Nokia, Motorola, Sony-Ericsson and BlackBerry-maker Research in Motion were all victims of disruption. During the 1990s and 2000s, they led the cell phone during its period of takeoff into ubiquity. Then in the last five years, they all lost their leadership positions and are now on the verge of irrelevance. The common culprit was the 2007 launch of Apple’s iPhone. read more
The BlackBerry Classic release date is imminent, according to reports, with some even putting the date as Wednesday, Sept. 24. Canadian telecommunications company BlackBerry Limited, formerly known as Research in Motion, could launch the BlackBerry “Q20” Classic alongside their BlackBerry Passport or wait until later this year to unveil the device.
Smartphone makers were still reeling from the arrival of Apple's touchscreen-only iPhone when 2008 rolled around. Research in Motion (RIM), a mobile manufacturer best known for its BlackBerry line and QWERTY keyboard prowess, was at the top of its...
To say that BlackBerry's had it tough these past few years would be putting it mildly, if not too delicately for a company emerging from a period of willful ignorance. The Waterloo-based outfit, formerly known as Research in Motion, played an...
Last year the number of smartphones shipped worldwide passed 1 billion for the first time, according to IDC, a research firm. In 2010 the four leading smartphone vendors, Nokia, Research In Motion (now BlackBerry), Apple and Samsung, represented four different operating systems. Show More Summary
Co-founder of BlackBerry (former Research in Motion) Mike Lazaridis sold a large stake pact. On Monday, he got rid of the 3.5 million shares of a total value of 26 million dollars. Thus as a result, its share declined 5.68% stake in the company to 4.99% of the shares. Show More Summary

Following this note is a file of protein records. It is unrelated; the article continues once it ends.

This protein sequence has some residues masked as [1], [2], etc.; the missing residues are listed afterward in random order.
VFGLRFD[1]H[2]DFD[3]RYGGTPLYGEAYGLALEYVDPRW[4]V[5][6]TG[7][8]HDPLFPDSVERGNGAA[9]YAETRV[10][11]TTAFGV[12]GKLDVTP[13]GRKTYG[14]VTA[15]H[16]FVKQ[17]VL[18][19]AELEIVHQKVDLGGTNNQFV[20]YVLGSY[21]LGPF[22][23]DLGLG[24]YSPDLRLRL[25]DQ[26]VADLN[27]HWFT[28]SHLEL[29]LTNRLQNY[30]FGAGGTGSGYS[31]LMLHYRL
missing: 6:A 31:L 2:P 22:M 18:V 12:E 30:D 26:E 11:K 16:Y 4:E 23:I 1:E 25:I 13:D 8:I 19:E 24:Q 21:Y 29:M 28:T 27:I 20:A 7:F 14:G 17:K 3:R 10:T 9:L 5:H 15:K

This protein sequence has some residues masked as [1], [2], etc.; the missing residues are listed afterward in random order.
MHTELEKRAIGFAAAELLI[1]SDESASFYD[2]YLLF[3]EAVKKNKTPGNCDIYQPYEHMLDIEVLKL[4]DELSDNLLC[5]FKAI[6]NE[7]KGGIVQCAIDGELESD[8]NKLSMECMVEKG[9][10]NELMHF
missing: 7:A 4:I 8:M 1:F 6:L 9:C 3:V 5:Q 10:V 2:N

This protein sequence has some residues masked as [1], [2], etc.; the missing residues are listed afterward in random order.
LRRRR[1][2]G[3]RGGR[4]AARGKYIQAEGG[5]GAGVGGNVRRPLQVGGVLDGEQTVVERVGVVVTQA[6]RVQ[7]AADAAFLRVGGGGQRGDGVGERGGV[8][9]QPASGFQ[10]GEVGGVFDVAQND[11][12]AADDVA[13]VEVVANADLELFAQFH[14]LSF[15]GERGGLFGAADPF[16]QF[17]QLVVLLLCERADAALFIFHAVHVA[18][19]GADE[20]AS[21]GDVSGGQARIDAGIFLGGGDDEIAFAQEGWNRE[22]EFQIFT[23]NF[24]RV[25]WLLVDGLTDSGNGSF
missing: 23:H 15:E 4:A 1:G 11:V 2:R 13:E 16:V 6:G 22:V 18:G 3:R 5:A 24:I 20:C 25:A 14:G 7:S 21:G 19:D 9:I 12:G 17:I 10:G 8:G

2013 continues to be a downer year for the company formerly known as Research In Motion. The Wall Street Journal has just uncovered a tidbit in BlackBerry's latest earnings report that states two unreleased phones had to be cancelled due to poor...
BlackBerry is up for sale, and the men who founded it are definitely interested. Back in 1984, Mike Lazaridis and Douglas Fregin co-founded Research in Motion, which was renamed earlier this year to BlackBerry. The company already has...Show More Summary
In late September of last year, BlackBerry (then operating under the name Research in Motion) tried to assure investors that its long awaited BlackBerry 10 devices were finally close to release, and would be a hit. Thorsten Heins, the...Show More Summary
1. Fairfax Bids $4.7 Billion for BlackBerry, Aims to Take Company Private Once Canada’s shining beacon of mobile dominance, the Research in Motion cum Blackberry we once knew and loved is no more, as this month, amidst warnings of disastrous fiscal reports and mass layoffs, the final nails of Blackberry’s coffin were secured. The world [...]
Blackberry Ltd. (formerly Research In Motion) recently launched Blackberry OS 10. It is the latest and greatest iteration of the legendary smartphone platform and brings to the table features that are sure to excite consumer and enterprise customers as well as win back some of the market share it lost with the advent of the iPhone. Show More Summary
Research In Motion BlackBerry may have to rename itself again. Or Thorstein Heins will have to do a Vogue cover spread. Or the company will have to take a page from the Amazon playbook and revel in its losses (with the help of a few DE Shaw algos of course). Show More Summary
Agence France-Presse/Getty Images Research in Motion CEO Thorsten Heins unveils the BlackBerry 10 in January. Among Internet and technology stocks on the move Monday: Shares of Microsoft (MSFT) fell 1.7%, or 60 cents, to $34.15 as the market processed the imminent departure of CEO Steve Ballmer. Nomura’s Rick Sherlund, who has a $38 price target on [...]
Earlier this month BlackBerry (formerly known as Research in Motion) took the biggest step yet toward its demise, formally putting itself up for sale. Pundits immediately began asking who would want to buy the company, which has seen its share of the U.S. Show More Summary